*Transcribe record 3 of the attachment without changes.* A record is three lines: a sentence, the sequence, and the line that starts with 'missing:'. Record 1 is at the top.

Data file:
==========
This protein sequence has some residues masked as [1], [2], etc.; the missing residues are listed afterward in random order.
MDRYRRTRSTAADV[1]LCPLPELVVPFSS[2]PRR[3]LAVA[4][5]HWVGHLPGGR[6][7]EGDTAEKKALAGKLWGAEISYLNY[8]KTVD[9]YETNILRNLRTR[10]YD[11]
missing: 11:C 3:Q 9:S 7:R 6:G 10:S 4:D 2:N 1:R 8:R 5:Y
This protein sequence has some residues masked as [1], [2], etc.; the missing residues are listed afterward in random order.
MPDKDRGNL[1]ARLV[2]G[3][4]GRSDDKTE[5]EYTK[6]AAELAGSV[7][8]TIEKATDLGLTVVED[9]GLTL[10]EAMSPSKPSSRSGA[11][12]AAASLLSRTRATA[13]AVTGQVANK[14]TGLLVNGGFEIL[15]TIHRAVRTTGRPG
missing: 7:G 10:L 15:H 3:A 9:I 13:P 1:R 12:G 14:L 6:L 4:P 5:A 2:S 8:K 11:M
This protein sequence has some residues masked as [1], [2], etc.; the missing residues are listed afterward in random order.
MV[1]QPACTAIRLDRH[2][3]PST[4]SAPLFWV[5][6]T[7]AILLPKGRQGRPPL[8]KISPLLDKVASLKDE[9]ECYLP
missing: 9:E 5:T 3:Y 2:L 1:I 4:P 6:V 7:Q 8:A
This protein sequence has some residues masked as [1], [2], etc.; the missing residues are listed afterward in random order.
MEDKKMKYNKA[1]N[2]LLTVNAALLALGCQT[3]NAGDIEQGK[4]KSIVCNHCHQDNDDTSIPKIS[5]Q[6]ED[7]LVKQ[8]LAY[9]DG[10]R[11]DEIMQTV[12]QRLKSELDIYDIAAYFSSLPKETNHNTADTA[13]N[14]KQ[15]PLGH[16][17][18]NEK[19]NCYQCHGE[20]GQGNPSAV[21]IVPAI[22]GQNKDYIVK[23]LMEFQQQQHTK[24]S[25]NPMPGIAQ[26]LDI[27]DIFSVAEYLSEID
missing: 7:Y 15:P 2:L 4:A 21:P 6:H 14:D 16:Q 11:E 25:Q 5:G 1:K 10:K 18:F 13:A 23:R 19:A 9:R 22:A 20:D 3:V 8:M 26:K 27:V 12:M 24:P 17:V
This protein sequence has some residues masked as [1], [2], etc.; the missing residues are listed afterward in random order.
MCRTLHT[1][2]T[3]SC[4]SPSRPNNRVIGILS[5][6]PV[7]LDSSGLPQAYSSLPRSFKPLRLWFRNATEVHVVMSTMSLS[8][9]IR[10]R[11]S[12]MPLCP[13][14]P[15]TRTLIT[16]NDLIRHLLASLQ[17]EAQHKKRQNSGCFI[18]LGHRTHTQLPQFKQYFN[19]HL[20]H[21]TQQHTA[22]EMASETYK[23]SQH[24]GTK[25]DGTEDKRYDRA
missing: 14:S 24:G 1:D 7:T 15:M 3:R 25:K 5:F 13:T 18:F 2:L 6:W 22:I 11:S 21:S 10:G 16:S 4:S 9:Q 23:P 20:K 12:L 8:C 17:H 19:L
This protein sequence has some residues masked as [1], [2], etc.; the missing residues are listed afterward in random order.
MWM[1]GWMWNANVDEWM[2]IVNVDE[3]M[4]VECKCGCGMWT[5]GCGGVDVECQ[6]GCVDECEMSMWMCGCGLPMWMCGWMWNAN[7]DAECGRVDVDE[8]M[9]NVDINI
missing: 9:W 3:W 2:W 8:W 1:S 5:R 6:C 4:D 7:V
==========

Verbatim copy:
This protein sequence has some residues masked as [1], [2], etc.; the missing residues are listed afterward in random order.
MV[1]QPACTAIRLDRH[2][3]PST[4]SAPLFWV[5][6]T[7]AILLPKGRQGRPPL[8]KISPLLDKVASLKDE[9]ECYLP
missing: 9:E 5:T 3:Y 2:L 1:I 4:P 6:V 7:Q 8:A